More Than 50 Pieces Of Hardware Completed For SLS Core Stage Tanks

NASA's Michoud Assembly Facility in New Orleans. Image Credit: NASA/Michoud/Steven Seipel

NASA’s Michoud Assembly Facility in New Orleans. Image Credit: NASA/Michoud/Steven Seipel

October 20, 2015 – Technicians at NASA’s Michoud Assembly Facility in New Orleans have completed more than 50 pieces of flight and qualification hardware for the liquid oxygen and liquid hydrogen tanks for the agency’s new rocket, the Space Launch System (SLS), and are ready to move forward with welding.

SLS will be the most powerful launch vehicle ever built. The core stage, towering more than 200 feet, will store cryogenic liquid hydrogen and liquid oxygen that will feed the vehicle’s four RS-25 engines.

The qualification hardware will be used to make test versions of the tanks. When completed, the test version tanks will be shipped aboard NASA’s Pegasus barge to the Marshall Space Flight Center in Huntsville, Alabama, for structural loads testing on new stands currently being built.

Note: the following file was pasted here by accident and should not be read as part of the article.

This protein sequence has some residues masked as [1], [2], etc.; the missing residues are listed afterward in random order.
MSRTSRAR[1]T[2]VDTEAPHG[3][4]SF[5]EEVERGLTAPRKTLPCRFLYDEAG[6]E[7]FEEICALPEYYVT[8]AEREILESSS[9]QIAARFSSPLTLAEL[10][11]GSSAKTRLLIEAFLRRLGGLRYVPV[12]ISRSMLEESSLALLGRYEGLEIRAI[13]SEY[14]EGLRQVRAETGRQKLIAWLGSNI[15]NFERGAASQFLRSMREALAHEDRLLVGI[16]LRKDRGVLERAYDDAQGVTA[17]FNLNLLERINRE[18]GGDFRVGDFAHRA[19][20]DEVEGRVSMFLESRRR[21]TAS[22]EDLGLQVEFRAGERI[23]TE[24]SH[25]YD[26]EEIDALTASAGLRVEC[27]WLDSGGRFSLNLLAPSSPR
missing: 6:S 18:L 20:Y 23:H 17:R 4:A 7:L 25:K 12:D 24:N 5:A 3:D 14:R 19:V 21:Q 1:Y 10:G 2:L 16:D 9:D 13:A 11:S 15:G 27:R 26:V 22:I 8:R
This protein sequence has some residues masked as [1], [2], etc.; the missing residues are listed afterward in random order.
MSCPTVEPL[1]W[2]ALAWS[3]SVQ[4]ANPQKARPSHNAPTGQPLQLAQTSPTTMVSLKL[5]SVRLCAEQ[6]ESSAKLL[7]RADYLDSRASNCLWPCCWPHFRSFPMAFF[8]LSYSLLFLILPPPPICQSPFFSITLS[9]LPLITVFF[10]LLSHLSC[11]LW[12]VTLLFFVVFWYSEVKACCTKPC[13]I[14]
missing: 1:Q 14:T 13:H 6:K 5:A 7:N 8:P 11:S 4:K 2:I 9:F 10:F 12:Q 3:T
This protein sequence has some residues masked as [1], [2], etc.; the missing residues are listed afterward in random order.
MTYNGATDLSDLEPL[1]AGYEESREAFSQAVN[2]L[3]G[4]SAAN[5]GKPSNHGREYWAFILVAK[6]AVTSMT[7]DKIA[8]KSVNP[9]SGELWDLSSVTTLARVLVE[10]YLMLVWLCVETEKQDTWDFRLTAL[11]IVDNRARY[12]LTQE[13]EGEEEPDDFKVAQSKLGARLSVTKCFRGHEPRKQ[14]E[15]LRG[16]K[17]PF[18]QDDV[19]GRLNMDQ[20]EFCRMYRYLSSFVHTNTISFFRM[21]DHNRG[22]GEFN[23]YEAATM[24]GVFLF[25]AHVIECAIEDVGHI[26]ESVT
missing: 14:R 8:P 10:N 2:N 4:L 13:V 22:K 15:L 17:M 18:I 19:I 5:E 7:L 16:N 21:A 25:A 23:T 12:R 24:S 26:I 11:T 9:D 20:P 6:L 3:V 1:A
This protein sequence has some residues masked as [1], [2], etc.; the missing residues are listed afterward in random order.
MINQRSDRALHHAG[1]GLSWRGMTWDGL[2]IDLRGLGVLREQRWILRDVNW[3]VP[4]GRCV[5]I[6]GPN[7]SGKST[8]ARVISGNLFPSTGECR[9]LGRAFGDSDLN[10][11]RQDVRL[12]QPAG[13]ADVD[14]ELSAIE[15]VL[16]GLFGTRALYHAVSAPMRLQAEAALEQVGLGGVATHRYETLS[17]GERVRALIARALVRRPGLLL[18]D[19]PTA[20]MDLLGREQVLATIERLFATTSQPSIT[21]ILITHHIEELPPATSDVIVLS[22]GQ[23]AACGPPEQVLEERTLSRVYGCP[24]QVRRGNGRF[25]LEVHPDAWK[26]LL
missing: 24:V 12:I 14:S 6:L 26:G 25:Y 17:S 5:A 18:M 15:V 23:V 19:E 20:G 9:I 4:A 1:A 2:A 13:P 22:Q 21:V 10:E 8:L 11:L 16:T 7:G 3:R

The flight hardware will be used on the maiden flight of SLS, called Exploration Mission-1 (EM-1). EM-1 will be the first test of the fully integrated Orion and SLS system and is expected to launch in 2018. For EM-1, the SLS will be used to launch Orion into lunar retrograde orbit – a wide orbit around the moon that is farther from Earth than any human-rated spacecraft has ever traveled. The mission will last more than 20 days and will certify the design and safety of Orion and SLS for human-rated exploration missions.

SLS and Orion will ultimately be used to carry humans to deep space destinations, including Mars.

Lockheed Martin in Littleton, Colorado, is the prime contractor for the Orion spacecraft.